The importance of a will cannot be emphasized enough, and the reason why this document is necessary is because it provides you with the freedom to choose. You will get to make decisions regarding your estate and how it should be distributed after your death, and this information will be based on your wants and preferences. When this is included in your will, there will be no room for errors or disputes, as your wishes will be clearly stated in this document.
A will would allow you to choose the executor or personal representative for the administration of your estate, and you can choose to have more than one person in this position if you like. This person can be a close friend, an organization or an individual you trust. You can have one or more personal representatives for your estate or you can choose to have a single or joint or alternate PRs, and you can list multiple personal representatives in case one or two of them do not wish to act. The person will have the freedom to choose and may be subject to certain conditions.
A person cannot be forced to be a personal representative or an executor because a lot of responsibility comes with this role. Those who do not wish to take on this role can surrender their right to apply for the grant of probate under certain conditions, one of them being that you did not “intermeddle” in the estate.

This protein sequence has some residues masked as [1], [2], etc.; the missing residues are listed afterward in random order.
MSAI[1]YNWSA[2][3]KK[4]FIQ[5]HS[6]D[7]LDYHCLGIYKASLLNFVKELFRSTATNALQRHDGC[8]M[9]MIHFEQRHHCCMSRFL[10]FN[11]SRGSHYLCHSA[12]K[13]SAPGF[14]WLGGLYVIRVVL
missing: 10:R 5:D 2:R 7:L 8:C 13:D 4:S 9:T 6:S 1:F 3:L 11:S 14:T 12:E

In order for a personal representative to renounce their rights to act in this role, that person must not have been already involved in the administration of the estate, meaning they have not made any payments for debts associated with the estate or received funds on its behalf. These acts would be referred to as intermeddling. They would collect an asset, pay a debt, run the deceased’s business after their passing, or hand over an asset to a beneficiary.
Arranging a funeral, securing goods or moving assets to a place of safety are not considered acts of intermeddling and preserving the estate assets initially does not mean you are assuming the role of executor. Intermeddling would require you to have something that would give the impression that you intend to act as a personal representative for the estate. Taking possession of the property belonging to the estate, for example, would give others the impression that you intend to act as a PR for that estate as would representing to any individual or organization and declaring yourself as the PR for the estate.
If a PR has intermeddling in an estate, they would be liable for several things, including loss or damages for improperly handling the estate and taxes, just to name a few examples.
This information can be overwhelming and confusing, but the estate lawyers at Tacium Vincent & Associates can provide you with more information. We will clarify the details and gladly address any concerns you may have, so contact our firm today if you are in Winnipeg!